The energy forecast 41 includes the information from the driver profile information 30 such as speed, acceleration, deceleration, accessories load (power steering load, brake loads AC loads, etc.) and predicts the maximum expected energy required for the driver over the given route. As mentioned above, predicting the energy forecast 41 using the route information also includes utilizing the ESS information 34 and the accessory power requirements 35. The energy forecast 41 includes the predicted maximum energy requirements for each of the various vehicle 10 systems not just the motor 12 and ESS 16.

The energy forecast 41 utilizes the following equation:
E REQ=Σ(F×v×D)+E(Accessory power requirements 35)

where EREQ is the energy the vehicle 10 requires, F is the force required to move the vehicle, v is the velocity of the vehicle 10, and D is the distance of travel of the vehicle 10.

Additionally, the power at each wheel (PWHEEL) can be calculated by:
P WHEEL ΣF×v=(F ACCEL +F ASCEND +F DRAG +F LOSSESv

where PWHEEL is the power at the wheel, FACCEL is the force on the vehicle due to acceleration, FASCEND is the force required to drive the vehicle 10, FDRAG is the force on the vehicle 10 due to drag, and FLOSSES is the force on the vehicle 10 as a result of energy losses. Further, FASCEND can be calculated by:
F ASCEND=(ma+mg sin A+mgCrr cos A+½ρ(CDAv(aero)2)

where, m is the mass of the vehicle 10, a is the acceleration of vehicle, g is the force of gravity, ρ is the density of air, A is the grade of the road, Crr is the coefficient of rolling resistance, CDA is the frontal area of the vehicle, and aero is the aerodynamic resistance of the vehicle.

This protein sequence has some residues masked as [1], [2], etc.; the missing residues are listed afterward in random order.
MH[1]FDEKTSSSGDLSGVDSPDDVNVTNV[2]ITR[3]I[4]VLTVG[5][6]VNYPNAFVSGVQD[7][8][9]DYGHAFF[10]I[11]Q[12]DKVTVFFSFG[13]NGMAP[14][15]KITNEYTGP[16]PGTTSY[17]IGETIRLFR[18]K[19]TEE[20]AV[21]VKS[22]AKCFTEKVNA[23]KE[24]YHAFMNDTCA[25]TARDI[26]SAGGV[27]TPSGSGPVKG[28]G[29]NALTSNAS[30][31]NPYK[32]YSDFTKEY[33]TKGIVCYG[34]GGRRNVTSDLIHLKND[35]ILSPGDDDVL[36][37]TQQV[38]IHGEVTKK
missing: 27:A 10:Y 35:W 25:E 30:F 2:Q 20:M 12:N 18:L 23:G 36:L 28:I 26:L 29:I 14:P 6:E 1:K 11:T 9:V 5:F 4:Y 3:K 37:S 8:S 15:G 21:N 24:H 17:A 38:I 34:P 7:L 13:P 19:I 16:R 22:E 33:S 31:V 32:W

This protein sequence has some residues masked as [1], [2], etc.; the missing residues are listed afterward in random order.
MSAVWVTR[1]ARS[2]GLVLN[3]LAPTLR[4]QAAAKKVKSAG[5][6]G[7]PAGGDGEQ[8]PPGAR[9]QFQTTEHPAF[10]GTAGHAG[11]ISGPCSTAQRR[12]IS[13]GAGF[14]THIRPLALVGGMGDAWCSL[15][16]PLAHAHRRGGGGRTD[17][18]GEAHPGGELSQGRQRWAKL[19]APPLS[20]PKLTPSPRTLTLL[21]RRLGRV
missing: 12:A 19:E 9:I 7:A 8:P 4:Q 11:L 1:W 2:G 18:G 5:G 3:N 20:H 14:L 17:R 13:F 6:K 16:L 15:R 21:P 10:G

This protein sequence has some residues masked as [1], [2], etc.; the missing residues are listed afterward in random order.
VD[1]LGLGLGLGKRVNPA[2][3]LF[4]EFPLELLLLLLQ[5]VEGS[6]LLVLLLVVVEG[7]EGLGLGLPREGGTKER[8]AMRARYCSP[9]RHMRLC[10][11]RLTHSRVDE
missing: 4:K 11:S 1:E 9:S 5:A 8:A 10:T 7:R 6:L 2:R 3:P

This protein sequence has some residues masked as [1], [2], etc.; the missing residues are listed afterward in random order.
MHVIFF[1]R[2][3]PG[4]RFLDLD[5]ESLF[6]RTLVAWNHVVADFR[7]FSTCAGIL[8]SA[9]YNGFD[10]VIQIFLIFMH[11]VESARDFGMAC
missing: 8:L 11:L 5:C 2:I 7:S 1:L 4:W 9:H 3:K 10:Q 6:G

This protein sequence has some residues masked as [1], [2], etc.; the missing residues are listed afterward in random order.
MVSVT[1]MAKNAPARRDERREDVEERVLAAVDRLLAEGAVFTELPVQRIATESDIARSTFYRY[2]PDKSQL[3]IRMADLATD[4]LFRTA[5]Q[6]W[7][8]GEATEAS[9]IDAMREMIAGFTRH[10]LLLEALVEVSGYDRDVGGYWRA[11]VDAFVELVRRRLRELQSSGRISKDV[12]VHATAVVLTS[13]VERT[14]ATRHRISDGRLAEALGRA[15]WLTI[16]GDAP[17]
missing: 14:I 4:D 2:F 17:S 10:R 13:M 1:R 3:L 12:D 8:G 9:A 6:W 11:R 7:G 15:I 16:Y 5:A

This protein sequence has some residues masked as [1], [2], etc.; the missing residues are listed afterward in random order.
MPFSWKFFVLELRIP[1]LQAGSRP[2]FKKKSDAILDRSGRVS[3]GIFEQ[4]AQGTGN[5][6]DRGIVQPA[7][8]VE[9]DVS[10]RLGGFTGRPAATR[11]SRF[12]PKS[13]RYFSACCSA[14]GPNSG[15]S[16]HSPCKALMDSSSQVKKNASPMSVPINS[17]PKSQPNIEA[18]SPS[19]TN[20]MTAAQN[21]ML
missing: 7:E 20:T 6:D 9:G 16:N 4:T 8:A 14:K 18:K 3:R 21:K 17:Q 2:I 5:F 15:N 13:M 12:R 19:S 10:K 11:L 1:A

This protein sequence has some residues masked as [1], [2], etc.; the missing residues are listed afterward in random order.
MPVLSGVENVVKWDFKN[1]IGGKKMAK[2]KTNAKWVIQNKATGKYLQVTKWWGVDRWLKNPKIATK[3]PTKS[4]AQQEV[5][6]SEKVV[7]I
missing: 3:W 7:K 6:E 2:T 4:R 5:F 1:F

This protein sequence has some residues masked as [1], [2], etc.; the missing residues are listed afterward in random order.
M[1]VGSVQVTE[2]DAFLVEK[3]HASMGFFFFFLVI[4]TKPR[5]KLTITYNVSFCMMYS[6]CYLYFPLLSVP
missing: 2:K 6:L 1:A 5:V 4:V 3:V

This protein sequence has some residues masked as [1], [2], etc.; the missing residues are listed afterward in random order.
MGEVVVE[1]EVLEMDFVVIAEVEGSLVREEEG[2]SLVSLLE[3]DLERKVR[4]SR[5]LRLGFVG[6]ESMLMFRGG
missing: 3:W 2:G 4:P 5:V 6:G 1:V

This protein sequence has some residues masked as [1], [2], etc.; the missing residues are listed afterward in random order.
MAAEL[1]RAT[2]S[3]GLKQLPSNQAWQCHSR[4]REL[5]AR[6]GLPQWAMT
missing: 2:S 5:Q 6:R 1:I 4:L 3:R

FIG. 6 illustrates an embodiment for determining the charging strategy 44, step 42. The controller 20 calculates the ESS 16 charging requirements, step 78. The charging strategy 44 includes determining if there will be an energy depletion based upon, energy forecast 41 and the energy available as a function of time and distance is calculated, step 80. Additionally, the charging strategy 78 may use the GPS information 32 and the environment information 36, (including the weather, and 3-D maps) to determine optimal opportunities for the charging the ESS 16. The charging strategy 78 also includes the amount of regenerative breaking required to charge the ESS 16, the total amount of energy required, and the maximum power required. Using this information an algorithm calculates the charging strategy 44, step 82.

FIG. 7 illustrates an embodiment for calculating the control strategy 24. Based upon the charging strategy 44 the controller 20 determines if sufficient energy will be available to all systems for the vehicle 10 at all times. If there is insufficient energy the control strategy 24 determines which system should receive energy, how much they should receive and which systems should be limited in their energy usage. The control strategy 24 utilizes a priority ranking for the individual vehicle 10 systems. The priority ranking is based upon the functions of the individual systems and whether the system is a critical or non-critical system. For example, critical systems may include, supplemental restraint systems (SRS), brakes, the motor 12, etc. Preferably non-critical, non-important systems, such as high heating/cooling usage, audio equipment may be limited in their energy use to maximize the vehicle 10 range and power. Additionally, the tip speed and acceleration of the vehicle 10 may be limited to preserve energy.

As discussed above, the control strategy 24 includes determining the amount of energy required to reach the next energy source, whether primary (regenerative braking to charge the ESS 16) or secondary (service station, recharge station, battery exchange station, etc). The controller 20 periodically repeats the determination of the control strategy 24 as the information for the vehicle 10 is updated and provides a new control strategy 24, illustrated at 49 (shown in FIG. 1).